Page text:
The law stipulates how a VDC should be administered, and the options available. Pensions must be re-evaluated at least once a year, considering the effects of investment returns, changes in interest rates, mortality experience and future mortality assumptions. The member is assigned a new capital value that, when divided by a newly calculated annuity rate, determines the pension for the next period.
There will be differences in the way providers make adjustments. In one example, the capital value at the end of the period is derived from that at the start of the period by adjusting for net investment returns, deducting pension paid over the period, then multiplying by a single life survival bonus factor F:
Px is the probability that the member survives over the period, is the expected survival bonus factor for the member, and the last ratio is the correction factor for the actual mortality experience across the population. The resulting capital value is divided by a single life annuity rate to derive income for the next period.
It is also possible to provide that, if a member dies first, a partner pension will be payable, usually at a reduced rate (for example 70%). A joint life survivor bonus factor would then be used along with an annuity rate with provision for the partner pension.
New mortality tables can be introduced when appropriate. In the Netherlands, these are normally based on the AG tables, produced by the Royal Dutch Actuarial Association and updated biennially.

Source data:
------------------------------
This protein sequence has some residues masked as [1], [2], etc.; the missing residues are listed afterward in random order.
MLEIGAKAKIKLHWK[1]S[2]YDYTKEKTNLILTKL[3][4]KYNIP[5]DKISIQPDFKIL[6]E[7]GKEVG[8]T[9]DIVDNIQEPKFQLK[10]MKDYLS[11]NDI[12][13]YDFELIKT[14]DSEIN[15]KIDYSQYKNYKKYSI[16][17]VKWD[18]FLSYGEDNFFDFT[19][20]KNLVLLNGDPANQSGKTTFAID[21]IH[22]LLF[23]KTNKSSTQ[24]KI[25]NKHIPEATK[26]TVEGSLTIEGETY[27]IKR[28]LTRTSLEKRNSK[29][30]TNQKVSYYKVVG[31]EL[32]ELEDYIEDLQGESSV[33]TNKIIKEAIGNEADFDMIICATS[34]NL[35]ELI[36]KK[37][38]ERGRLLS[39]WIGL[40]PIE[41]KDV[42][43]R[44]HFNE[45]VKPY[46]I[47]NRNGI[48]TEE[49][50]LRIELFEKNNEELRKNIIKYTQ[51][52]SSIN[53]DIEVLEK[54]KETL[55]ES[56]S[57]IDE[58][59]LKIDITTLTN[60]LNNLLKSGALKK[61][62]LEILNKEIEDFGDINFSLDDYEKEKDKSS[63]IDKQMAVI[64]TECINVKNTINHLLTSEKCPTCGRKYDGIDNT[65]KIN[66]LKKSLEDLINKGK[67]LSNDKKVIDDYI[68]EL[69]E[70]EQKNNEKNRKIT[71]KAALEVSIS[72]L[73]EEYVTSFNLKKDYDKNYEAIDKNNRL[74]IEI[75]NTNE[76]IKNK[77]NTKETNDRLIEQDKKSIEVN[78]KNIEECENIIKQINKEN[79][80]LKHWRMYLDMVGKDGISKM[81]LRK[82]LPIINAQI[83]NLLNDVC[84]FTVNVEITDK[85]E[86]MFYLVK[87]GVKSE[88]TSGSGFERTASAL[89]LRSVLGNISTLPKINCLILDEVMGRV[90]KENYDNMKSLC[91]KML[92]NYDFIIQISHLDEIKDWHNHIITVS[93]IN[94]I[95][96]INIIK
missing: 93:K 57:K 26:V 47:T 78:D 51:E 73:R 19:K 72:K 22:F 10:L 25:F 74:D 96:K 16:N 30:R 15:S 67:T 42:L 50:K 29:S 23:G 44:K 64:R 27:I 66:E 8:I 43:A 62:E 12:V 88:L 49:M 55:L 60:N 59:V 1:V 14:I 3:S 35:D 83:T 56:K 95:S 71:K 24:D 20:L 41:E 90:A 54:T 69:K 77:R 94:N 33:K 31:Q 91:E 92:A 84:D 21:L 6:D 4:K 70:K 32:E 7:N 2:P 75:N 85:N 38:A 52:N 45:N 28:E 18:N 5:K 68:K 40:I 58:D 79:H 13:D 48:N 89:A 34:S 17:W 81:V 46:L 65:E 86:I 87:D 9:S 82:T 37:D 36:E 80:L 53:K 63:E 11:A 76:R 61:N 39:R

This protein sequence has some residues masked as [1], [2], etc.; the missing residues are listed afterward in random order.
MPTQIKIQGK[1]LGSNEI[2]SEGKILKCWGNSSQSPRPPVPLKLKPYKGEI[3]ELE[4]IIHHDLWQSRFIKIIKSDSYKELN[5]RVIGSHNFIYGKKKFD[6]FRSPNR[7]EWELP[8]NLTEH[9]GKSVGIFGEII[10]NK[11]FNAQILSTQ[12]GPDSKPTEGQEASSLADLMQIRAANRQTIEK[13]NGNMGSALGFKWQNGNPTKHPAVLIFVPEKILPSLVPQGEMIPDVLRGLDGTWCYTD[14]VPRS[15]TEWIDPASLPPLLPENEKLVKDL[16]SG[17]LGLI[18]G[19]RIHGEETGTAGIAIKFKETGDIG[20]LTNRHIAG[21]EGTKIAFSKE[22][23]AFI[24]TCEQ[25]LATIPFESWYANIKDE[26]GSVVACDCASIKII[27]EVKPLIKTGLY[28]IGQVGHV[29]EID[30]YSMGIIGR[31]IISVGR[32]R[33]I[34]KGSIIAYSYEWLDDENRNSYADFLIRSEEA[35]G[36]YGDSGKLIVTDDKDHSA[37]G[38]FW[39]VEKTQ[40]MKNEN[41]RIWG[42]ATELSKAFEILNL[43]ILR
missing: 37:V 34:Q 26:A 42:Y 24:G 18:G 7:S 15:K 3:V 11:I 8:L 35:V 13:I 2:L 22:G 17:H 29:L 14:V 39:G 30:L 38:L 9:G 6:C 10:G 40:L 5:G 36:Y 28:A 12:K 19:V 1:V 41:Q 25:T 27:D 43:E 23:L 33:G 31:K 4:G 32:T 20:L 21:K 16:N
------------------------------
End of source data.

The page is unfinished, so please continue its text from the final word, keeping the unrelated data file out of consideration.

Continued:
The re-evaluation procedure creates potential for variation in pensions each period, but providers can mitigate this in several ways:
- Investments will be diversified, normally with considerable exposure to safer assets. Allocations to riskier assets, such as equities, will vary by provider and their target market; 10% to 40% is common.
- Interest rate risk management remains important after retirement to reduce variability. Alongside high allocations to government and investment-grade corporate bonds, some providers use interest rate swaps (normally via unitised funds) to ensure a high degree of hedging.
- Longevity experience can be insured, thus offering greater certainty over survival bonuses – albeit with higher costs.
- Providers can opt to smooth changes in pension amount over a period of up to 10 years. The purpose is not to share investment risk among members or cohorts, but to provide pensions with lower volatility, albeit with additional administrative complexity.
Providers can offer pensions based on annuity factors that assume some outperformance over the risk-free rate, for example 1% each year. In this way, a higher initial income will be payable under the assumption that investments will outperform sufficiently to maintain, or better, the expected level of income in the long term.